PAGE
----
As I sit down to begin writing this article, the calendar catches my eye, and I realize that the holidays are fast approaching. I smile at the realization because I remember my parents talking about how the holidays rolled around faster the older they got. I’m beginning to understand!
Ready or not, the holidays will be here before you know it. Just saying that out loud can stir up all kinds of emotions. Typically, from a young age, it has been ingrained in us how the holidays are supposed to unfold. As the holidays approach, we know the traditions we hold dear and look forward to the people we count on to be present. Holidays are one of the ways we mark the passage of time in our lives, a milestone shared with others.
However, when dealing with a loss, especially if that loss is of a significant loved one, looking at the upcoming holidays may be anything but celebratory. It seems that holidays may even magnify the loss and deepen the sadness. With good reason, the holiday seasons are often the most emotionally difficult times for people who have lost a loved one.
So, what are we to do? Begin by acknowledging the difficulty in this time of year and remember that finding meaning in the loss is as individual as we are. We often say that a part of us died with our loved ones, but finding meaning is also realizing that a part of them still lives within us. At some point, we need to move from focusing on the part of us that died and focus on the part of them that still lives within us. The important thing is to be present for our loss, wherever we are in our grief journey and in whatever form the holidays do or do not take.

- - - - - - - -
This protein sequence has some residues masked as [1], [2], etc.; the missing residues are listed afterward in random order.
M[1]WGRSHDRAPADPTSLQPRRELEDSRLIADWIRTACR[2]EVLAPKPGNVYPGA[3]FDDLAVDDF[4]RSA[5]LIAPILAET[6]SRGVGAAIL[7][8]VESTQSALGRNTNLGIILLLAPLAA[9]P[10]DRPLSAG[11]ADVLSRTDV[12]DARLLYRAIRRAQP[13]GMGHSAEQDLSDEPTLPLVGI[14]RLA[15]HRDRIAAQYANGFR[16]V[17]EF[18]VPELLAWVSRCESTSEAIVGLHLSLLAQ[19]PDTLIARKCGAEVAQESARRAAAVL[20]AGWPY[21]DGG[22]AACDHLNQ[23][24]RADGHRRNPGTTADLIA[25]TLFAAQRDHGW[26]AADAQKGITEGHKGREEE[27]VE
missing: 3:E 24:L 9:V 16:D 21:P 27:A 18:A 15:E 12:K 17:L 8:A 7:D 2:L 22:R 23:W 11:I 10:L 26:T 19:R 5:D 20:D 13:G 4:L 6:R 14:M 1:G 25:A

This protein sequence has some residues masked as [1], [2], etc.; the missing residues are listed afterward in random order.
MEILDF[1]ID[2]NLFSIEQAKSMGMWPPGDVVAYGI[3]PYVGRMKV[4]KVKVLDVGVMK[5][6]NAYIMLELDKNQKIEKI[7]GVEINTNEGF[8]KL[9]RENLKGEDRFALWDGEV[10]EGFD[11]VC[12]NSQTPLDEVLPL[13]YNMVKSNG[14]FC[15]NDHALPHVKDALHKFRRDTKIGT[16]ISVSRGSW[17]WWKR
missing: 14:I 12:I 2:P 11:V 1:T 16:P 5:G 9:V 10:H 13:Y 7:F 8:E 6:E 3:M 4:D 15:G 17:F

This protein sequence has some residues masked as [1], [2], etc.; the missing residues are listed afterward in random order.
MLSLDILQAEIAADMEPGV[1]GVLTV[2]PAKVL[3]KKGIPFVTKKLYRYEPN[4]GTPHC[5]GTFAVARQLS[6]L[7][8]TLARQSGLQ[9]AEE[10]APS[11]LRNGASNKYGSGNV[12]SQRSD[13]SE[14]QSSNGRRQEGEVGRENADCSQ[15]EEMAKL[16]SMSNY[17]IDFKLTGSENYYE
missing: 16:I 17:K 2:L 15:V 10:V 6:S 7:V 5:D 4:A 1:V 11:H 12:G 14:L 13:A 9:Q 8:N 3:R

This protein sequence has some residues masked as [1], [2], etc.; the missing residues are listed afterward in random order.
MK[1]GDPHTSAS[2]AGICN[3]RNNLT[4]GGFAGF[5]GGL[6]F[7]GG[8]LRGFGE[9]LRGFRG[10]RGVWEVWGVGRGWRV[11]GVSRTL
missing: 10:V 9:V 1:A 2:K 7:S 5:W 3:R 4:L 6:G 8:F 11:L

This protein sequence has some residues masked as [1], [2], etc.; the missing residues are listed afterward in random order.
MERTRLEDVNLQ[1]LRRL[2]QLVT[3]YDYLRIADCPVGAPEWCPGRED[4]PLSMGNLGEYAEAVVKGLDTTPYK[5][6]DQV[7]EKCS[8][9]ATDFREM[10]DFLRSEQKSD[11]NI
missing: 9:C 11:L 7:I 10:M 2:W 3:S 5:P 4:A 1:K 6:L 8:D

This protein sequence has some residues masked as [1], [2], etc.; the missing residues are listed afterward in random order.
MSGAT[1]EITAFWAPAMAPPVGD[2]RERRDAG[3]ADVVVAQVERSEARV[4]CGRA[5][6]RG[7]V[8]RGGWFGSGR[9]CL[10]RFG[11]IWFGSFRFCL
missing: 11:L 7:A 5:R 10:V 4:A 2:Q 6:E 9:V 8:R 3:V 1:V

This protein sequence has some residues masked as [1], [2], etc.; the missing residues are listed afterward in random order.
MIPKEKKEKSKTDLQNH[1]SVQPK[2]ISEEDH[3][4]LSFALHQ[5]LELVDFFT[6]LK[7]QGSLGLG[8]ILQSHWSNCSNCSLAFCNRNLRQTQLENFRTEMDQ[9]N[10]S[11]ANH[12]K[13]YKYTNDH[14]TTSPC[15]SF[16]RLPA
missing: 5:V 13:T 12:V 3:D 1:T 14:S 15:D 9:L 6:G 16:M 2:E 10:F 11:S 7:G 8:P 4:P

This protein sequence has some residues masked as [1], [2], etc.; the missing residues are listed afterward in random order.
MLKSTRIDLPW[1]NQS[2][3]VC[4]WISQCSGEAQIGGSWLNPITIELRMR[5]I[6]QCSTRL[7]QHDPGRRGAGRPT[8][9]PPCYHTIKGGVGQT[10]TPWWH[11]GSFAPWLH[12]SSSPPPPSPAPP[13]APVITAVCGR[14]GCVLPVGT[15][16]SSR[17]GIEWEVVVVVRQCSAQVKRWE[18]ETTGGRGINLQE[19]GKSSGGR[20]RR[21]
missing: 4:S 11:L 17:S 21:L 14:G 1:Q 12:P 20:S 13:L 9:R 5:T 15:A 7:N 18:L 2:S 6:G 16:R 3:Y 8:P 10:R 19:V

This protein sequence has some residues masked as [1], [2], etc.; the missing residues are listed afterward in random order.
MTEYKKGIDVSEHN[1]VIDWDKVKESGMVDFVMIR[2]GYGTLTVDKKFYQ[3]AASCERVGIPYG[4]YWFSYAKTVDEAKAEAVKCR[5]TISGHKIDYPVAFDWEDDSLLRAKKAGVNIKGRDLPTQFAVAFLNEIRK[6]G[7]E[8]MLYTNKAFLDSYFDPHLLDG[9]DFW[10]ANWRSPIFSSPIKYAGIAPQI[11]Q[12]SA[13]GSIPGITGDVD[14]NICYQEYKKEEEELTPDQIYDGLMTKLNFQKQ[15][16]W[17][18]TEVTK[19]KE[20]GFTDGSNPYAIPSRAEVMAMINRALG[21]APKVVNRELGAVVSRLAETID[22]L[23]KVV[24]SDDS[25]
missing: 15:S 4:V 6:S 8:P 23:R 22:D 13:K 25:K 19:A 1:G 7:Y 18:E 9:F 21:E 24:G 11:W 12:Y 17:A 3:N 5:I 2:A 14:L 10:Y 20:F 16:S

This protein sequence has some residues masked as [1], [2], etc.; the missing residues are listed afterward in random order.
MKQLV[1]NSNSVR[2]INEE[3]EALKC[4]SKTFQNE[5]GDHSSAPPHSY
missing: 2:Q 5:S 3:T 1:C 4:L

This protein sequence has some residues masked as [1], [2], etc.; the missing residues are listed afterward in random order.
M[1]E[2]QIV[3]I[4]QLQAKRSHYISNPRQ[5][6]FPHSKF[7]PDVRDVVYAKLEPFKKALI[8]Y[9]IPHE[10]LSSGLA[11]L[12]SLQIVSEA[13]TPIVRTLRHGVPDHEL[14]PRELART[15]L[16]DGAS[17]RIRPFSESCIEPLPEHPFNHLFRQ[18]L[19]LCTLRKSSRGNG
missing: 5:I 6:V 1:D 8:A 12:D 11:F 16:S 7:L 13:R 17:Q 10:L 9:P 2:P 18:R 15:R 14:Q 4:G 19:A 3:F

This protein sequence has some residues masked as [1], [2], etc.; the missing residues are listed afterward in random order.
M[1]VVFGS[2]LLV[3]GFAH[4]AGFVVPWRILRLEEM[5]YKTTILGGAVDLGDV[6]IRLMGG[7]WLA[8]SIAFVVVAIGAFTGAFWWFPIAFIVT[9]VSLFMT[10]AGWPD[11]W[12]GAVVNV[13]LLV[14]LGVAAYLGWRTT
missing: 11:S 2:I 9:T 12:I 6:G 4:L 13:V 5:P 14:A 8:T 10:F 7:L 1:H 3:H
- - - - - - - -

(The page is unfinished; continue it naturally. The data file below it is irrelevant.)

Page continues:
The holidays are a part of our grief journey that we must fully feel. We expect sadness, but we may also be surprised to find that, maybe in small ways, we are okay and may even have a moment of happiness or laughter!
Remember that you can—AND WILL—get through the holidays. Pretending that you don’t hurt or that this isn’t a difficult time of year isn’t true and won’t work. Rather than trying to avoid the feelings of grief, try to embrace and feel them. It’s not the grief you are trying to avoid. It’s the pain. No one can take the pain away, but it does become manageable. Grief is the experience of claiming and naming what you are feeling inside and is the way to discover how to manage the pain of loss.
With the holidays just around the corner, it’s not too early to begin thinking about them and planning to get through them successfully. Here are a few things to keep in mind:
• You always have choices. Giving some thought to the holidays ahead of time allows you to think about possible choices ahead of time so that you aren’t caught off guard.
• Choosing not to celebrate is an option, but you may find that it feels better to, at the least, acknowledge your loss in some meaningful way. Resist the desire to isolate yourself from others. Being with those you love may provide emotional and spiritual nourishment and help you heal.
• Be clear about what you need from yourself and others. Don’t set yourself up to be overwhelmed. Simplifying may be an easier approach this year. Unless you tell them, people don’t know what you need or feel. Ask for the help you need.
• Know that it’s okay to break from tradition or to begin a new tradition. If the tradition emphasizes the absence of your loved one, it may be too difficult to keep this year. Allow for minor changes if needed. However, don’t be afraid of creating new traditions. A new tradition may be more healing for you and others than trying to continue as always.
These are just a few things to consider before the holidays arrive. Know that you can be as prepared as possible, but something may still catch you off guard and trigger your pain. When that happens, cry your tears, embrace the support given, take a deep breath, and give it another try.
Please remember that we are here to help you in your grief journey. We are just a phone call away.
Lee Ann Livingston
Spiritual Care Provider
The Hospice & Community Care team has a number of resources available for helping families walk through grief and loss.
Learn more about the support and services available to you.